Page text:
The NFL's bottom line has yet to see the effects of replacement refs as fans continue to tune in despite poor officiating.
Some could argue that Monday night's debacle -- the replacement refs ruled a last-second play a touchdown catch for the Seahawks despite replays showing it should have been an interception by the Packers -- even drew more interest to the league with the overwhelming buzz surrounding the blunder.
But the NFL is losing its integrity.
Around the league, players who were not even involved in Monday's game went to Twitter to display their disgust with the call and the league's current situation with replacement refs.
New Orleans Saints quarterback Drew Brees: "I love this league and love the game of football, but tonight's debacle hurts me greatly. This is NOT the league we're supposed to represent"
Miami Dolphins running back Reggie Bush: "These refs gotta go I'm sorry."
And Arizona Cardinals cornerback Patrick Peterson: "Com'on can we please get the real refs back. Destroying the game that we all grew to love. WOW!!!!!!"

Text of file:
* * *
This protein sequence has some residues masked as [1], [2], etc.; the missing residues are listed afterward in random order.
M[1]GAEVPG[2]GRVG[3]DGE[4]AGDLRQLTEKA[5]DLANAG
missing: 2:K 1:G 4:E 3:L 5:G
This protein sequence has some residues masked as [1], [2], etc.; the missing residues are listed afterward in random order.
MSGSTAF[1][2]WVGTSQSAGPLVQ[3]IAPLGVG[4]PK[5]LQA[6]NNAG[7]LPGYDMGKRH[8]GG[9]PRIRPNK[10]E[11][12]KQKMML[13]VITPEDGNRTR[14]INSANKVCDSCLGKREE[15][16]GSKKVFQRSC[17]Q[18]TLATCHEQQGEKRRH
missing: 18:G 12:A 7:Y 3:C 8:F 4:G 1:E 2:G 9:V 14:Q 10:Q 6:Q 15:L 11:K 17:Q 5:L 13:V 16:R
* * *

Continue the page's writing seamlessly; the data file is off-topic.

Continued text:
It's gotten to the point that even President Barack Obama weighed in on Twitter: "NFL fans on both sides of the aisle hope the refs' lockout is settled soon. -bo"
The locked-out officials have a result -- one directly affected by the replacement refs -- they need to gain some leverage against the owners.
Frustration is mounting. Players are openly showing their distaste on Twitter and several coaches have received fines for arguing with refs on the field.
But will this outrage cause change? Will millionaire owners actually compromise?
It may come down to the fans who made this league the most popular in America. Watching football on Sundays has become a ritual, and fantasy football has become a social norm. Will the inability of these replacement refs force millions to take a stand against the NFL?
It's not likely.
So hopefully the integrity of the league is more important than the bottom line, but don't hold your breath.
- Jeffrey Tomik